Role and function of dance: Historical context (Part 4)
- Dr. Anonna Guha, Mumbai
e-mail: abhisarika3@gmail.com

February 13, 2013

(Excerpt from the Phd thesis ‘Dance in the urban culture’ under the guidance of Dr. Sharit Bhowmik.)

The chapter will approach the present socio economic status of the classical dancers while understanding in depth the current folk dancers’ scenario in comparison with the past.

Social status:
The relationship between artistes and society was a love – hate one. Performing artistes never really enjoyed a respectable place in society. Their art though always remained exceedingly attractive to people even when they were prohibited or almost banned by the authorities or religious preceptors. It is interesting to study why the people responsible for evolving the natural instinct of man - to imitate - into a great art always belonged to the lower strata of society, how they earned their livelihood and what was their way of life. Since written sources aren’t very clear it is difficult to say whether such artistes were actually priests / priestesses or people having a talent for the art. It is possible that they were given the duty of performing magico religious rituals of a dramatic nature and eventually they adopted the art as their profession during the Indus valley period. In the Vedic period there seems to have existed a class of minstrels who composed songs and sang them. In this class brahmana (other than priest) and kshatriya were included. But what isn’t clear is if such individual brahmana or kshatriya minstrels enjoyed the status of a brahmana or kshatriya respectively or that of musicians. One does read about the well known minstrels Suta and Magadha. Suta did not enjoy a respectable place in the society as indicated by the fact that immediately after the jewel offering ceremony which the king performed where Suta too was included, he had to perform certain rites to atone for this sin committed by putting the unworthy persons of low classes or low castes in contact with the sacrifice. Similarly the Atharva Veda indicates the low position of Magadha, the other minstrel. Suta in the epics is the offspring of a vaisya father and kshatriya mother. Thus, both were varnasankaras that indicated lower status of these two artistes of the Vedic period. (Iravati 2003:205-231)

The Mahabharata says that gayaka – vocalist, vadaka - instrumentalist, and nartaka –dancer, should not be invited to a sraddha ceremony. They were among those from whom a brahmana is not to take food.  While the Jatakas describe the artistes’ art as popular it does indicate that they did not have a respectable place in society. The female artistes were viewed as temptresses because they danced in public and mixed freely with people, flirting even with the monks. To Kautilya, singing and dancing were among the duties of the sudra and theatre artistes were common folks having no social respect at all. Kautilya enjoins that the king should protect his people against the deceit of the merchants, artisans and kusilavas. Manu states that a king who is involved in kamaja varga, vices, loses dharma, artha. He clarifies kamaja varga as tauyatrika i.e. dancing, singing and playing on musical instruments. This means if the king indulges too much in the arts, it would destroy his kingdom. (Ibid)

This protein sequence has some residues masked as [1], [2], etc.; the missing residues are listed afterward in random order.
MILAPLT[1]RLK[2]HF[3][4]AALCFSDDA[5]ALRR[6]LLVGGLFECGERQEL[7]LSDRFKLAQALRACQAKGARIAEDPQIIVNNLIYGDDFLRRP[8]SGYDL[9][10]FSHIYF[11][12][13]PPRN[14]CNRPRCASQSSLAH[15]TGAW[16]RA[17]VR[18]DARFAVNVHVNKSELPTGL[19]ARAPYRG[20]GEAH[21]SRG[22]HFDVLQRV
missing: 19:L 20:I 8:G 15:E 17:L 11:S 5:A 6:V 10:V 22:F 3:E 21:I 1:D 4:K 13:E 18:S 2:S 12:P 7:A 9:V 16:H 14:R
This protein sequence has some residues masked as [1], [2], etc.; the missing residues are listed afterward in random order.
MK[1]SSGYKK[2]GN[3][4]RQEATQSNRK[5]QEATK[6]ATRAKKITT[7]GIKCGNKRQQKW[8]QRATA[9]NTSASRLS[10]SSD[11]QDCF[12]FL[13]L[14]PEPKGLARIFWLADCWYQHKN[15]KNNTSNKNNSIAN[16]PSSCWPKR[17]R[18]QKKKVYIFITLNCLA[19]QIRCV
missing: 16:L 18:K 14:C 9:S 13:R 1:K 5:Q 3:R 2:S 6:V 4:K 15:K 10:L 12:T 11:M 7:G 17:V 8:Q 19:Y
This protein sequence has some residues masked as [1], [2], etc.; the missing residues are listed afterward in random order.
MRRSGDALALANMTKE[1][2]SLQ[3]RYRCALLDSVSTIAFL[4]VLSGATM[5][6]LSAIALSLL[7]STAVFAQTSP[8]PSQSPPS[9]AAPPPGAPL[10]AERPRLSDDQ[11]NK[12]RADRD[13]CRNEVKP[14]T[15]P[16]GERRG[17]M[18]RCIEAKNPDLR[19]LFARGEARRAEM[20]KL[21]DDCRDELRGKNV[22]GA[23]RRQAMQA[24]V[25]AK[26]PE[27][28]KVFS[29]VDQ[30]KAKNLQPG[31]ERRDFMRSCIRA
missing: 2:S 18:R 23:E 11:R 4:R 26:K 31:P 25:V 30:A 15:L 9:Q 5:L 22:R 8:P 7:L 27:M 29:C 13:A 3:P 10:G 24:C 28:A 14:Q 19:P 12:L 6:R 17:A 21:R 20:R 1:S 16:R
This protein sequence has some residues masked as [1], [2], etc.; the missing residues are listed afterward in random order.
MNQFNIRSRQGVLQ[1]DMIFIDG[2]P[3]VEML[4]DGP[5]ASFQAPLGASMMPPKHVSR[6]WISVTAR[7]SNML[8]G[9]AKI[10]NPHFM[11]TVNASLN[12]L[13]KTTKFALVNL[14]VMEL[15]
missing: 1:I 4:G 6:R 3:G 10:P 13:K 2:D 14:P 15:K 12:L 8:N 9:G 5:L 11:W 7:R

It seems that performing artistes were considered so abominable that those who came to be associated with them lost their social prestige.  Even if an artiste belonged to the upper strata of society, he was placed in the same social class as those of performing artistes. Silapadikaram while describing the city of Pukar informs that there were separate dwelling quarters for sutas, magadhas, prostitutes, rock dancers, religious dancers, actresses, bagpipe musicians. In canto XIII of Silapadikaram, it is said that Kovalan and Kannagi reached a village inhabited by brahmans who wore the sacred thread but they were given to music and dancing, having fallen from the Vedic life. Such brahmanas were regarded as socially inferior as they did not pursue their svadharma. (Ibid)

Though people loved theatrical arts throughout the history of the country, the performers of the art were always considered as detestable and people associated with them and their art lost status. They were often classed with antyajas i.e. untouchables. Even if they were generously allowed to study, that was only to praise the kings and the great men and preserve their heroic deeds as sutas and magadhas did. Studying Vedas was out of question for them. The artistes in general belonged to the common folk. (Ibid)

The reasons for the sastrakaras being so vehemently against the actors and for actors being so ill famed apparently lay in the actor’s lifestyle. From the very beginning it seems there was some sort of vulgarity in their performance. In Rigveda, Usas had been compared to a dancer - ‘as the dancer (female) bares her bosom to audience Usas too reveals her beauty by removing the darkness. This shows that female dancers during Rigvedic period danced with at least half of their body bare.  Besides, most of the female artistes were courtesans as we gather from the epics, who had little hesitation in working with male actors. Being a courtesan, their moral standard was low. They are often mentioned as temptresses using their art for that purpose. (Ibid)

At this stage it is important to make 3 pertinent comments:
  1.  On reading Manu’s point on the King losing his kingdom on engaging in art activities may seem negative against artistes, but logically in order to govern a  state one had to be logical, keeping strategy in mind. Therefore excessive indulgence in either art or alcoholism would naturally have a negative impact or governance.
  2. The brahmans who were looked down upon for pursuing art would probably be treated in that manner especially since during those times, caste restrictions were very strong. One had to follow the occupation of one’s own caste and dharma. Deviating from these principles led to social ostracism.